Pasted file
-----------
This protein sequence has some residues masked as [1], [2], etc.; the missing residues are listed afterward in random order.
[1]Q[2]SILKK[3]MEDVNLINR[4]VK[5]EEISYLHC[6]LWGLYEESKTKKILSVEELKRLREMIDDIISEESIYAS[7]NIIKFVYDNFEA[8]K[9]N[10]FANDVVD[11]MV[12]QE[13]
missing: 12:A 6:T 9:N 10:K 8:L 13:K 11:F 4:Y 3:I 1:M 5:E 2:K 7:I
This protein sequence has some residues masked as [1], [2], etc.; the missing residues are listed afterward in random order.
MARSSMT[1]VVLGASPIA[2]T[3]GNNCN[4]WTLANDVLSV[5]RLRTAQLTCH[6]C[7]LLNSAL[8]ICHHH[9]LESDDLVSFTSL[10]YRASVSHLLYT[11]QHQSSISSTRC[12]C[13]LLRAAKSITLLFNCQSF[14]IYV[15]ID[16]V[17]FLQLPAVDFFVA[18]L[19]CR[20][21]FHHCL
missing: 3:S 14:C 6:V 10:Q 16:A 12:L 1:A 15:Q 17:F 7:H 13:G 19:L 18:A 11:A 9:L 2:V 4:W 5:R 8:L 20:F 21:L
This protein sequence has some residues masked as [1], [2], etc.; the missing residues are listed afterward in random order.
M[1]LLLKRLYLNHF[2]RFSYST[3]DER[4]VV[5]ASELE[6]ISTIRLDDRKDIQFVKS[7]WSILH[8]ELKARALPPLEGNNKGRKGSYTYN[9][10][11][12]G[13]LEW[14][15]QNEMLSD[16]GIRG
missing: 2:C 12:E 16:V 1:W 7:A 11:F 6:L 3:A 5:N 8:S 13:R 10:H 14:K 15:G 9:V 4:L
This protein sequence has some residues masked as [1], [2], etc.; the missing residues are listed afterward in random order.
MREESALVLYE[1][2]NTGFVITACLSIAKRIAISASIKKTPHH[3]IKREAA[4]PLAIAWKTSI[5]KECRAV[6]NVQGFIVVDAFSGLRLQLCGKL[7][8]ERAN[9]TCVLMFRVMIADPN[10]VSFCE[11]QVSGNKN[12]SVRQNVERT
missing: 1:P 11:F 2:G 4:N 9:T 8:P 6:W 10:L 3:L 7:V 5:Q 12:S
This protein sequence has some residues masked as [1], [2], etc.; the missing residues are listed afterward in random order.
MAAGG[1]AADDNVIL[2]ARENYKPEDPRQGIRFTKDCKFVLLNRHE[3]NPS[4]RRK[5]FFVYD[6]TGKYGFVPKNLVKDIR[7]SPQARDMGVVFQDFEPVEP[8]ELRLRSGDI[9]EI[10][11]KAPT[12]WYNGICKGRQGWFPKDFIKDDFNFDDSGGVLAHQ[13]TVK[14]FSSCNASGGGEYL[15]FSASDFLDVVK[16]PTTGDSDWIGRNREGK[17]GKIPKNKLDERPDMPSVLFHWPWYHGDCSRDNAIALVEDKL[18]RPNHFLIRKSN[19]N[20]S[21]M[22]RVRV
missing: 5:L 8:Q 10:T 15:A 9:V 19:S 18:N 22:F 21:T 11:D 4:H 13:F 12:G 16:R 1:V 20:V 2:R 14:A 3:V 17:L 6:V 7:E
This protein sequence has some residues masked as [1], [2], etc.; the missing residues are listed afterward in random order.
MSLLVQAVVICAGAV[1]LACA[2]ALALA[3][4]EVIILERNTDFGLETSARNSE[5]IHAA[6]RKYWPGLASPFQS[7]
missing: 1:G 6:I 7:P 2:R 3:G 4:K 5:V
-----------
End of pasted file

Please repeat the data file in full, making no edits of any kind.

This protein sequence has some residues masked as [1], [2], etc.; the missing residues are listed afterward in random order.
[1]Q[2]SILKK[3]MEDVNLINR[4]VK[5]EEISYLHC[6]LWGLYEESKTKKILSVEELKRLREMIDDIISEESIYAS[7]NIIKFVYDNFEA[8]K[9]N[10]FANDVVD[11]MV[12]QE[13]
missing: 12:A 6:T 9:N 10:K 8:L 13:K 11:F 4:Y 3:I 1:M 5:E 2:K 7:I
This protein sequence has some residues masked as [1], [2], etc.; the missing residues are listed afterward in random order.
MARSSMT[1]VVLGASPIA[2]T[3]GNNCN[4]WTLANDVLSV[5]RLRTAQLTCH[6]C[7]LLNSAL[8]ICHHH[9]LESDDLVSFTSL[10]YRASVSHLLYT[11]QHQSSISSTRC[12]C[13]LLRAAKSITLLFNCQSF[14]IYV[15]ID[16]V[17]FLQLPAVDFFVA[18]L[19]CR[20][21]FHHCL
missing: 3:S 14:C 6:V 10:Q 16:A 12:L 1:A 15:Q 17:F 7:H 13:G 19:L 18:A 11:A 9:L 2:V 4:W 5:R 8:L 20:F 21:L
This protein sequence has some residues masked as [1], [2], etc.; the missing residues are listed afterward in random order.
M[1]LLLKRLYLNHF[2]RFSYST[3]DER[4]VV[5]ASELE[6]ISTIRLDDRKDIQFVKS[7]WSILH[8]ELKARALPPLEGNNKGRKGSYTYN[9][10][11][12]G[13]LEW[14][15]QNEMLSD[16]GIRG
missing: 2:C 12:E 16:V 1:W 7:A 11:F 6:L 3:A 5:N 8:S 13:R 10:H 14:K 15:G 9:V 4:L
This protein sequence has some residues masked as [1], [2], etc.; the missing residues are listed afterward in random order.
MREESALVLYE[1][2]NTGFVITACLSIAKRIAISASIKKTPHH[3]IKREAA[4]PLAIAWKTSI[5]KECRAV[6]NVQGFIVVDAFSGLRLQLCGKL[7][8]ERAN[9]TCVLMFRVMIADPN[10]VSFCE[11]QVSGNKN[12]SVRQNVERT
missing: 1:P 11:F 2:G 4:N 9:T 8:P 6:W 10:L 3:L 7:V 5:Q 12:S
This protein sequence has some residues masked as [1], [2], etc.; the missing residues are listed afterward in random order.
MAAGG[1]AADDNVIL[2]ARENYKPEDPRQGIRFTKDCKFVLLNRHE[3]NPS[4]RRK[5]FFVYD[6]TGKYGFVPKNLVKDIR[7]SPQARDMGVVFQDFEPVEP[8]ELRLRSGDI[9]EI[10][11]KAPT[12]WYNGICKGRQGWFPKDFIKDDFNFDDSGGVLAHQ[13]TVK[14]FSSCNASGGGEYL[15]FSASDFLDVVK[16]PTTGDSDWIGRNREGK[17]GKIPKNKLDERPDMPSVLFHWPWYHGDCSRDNAIALVEDKL[18]RPNHFLIRKSN[19]N[20]S[21]M[22]RVRV
missing: 5:L 8:Q 10:T 15:A 9:V 19:S 18:N 22:F 21:T 11:D 4:H 13:F 12:G 16:R 1:V 20:V 2:R 14:A 3:V 17:L 6:V 7:E
This protein sequence has some residues masked as [1], [2], etc.; the missing residues are listed afterward in random order.
MSLLVQAVVICAGAV[1]LACA[2]ALALA[3][4]EVIILERNTDFGLETSARNSE[5]IHAA[6]RKYWPGLASPFQS[7]
missing: 1:G 6:I 7:P 2:R 3:G 4:K 5:V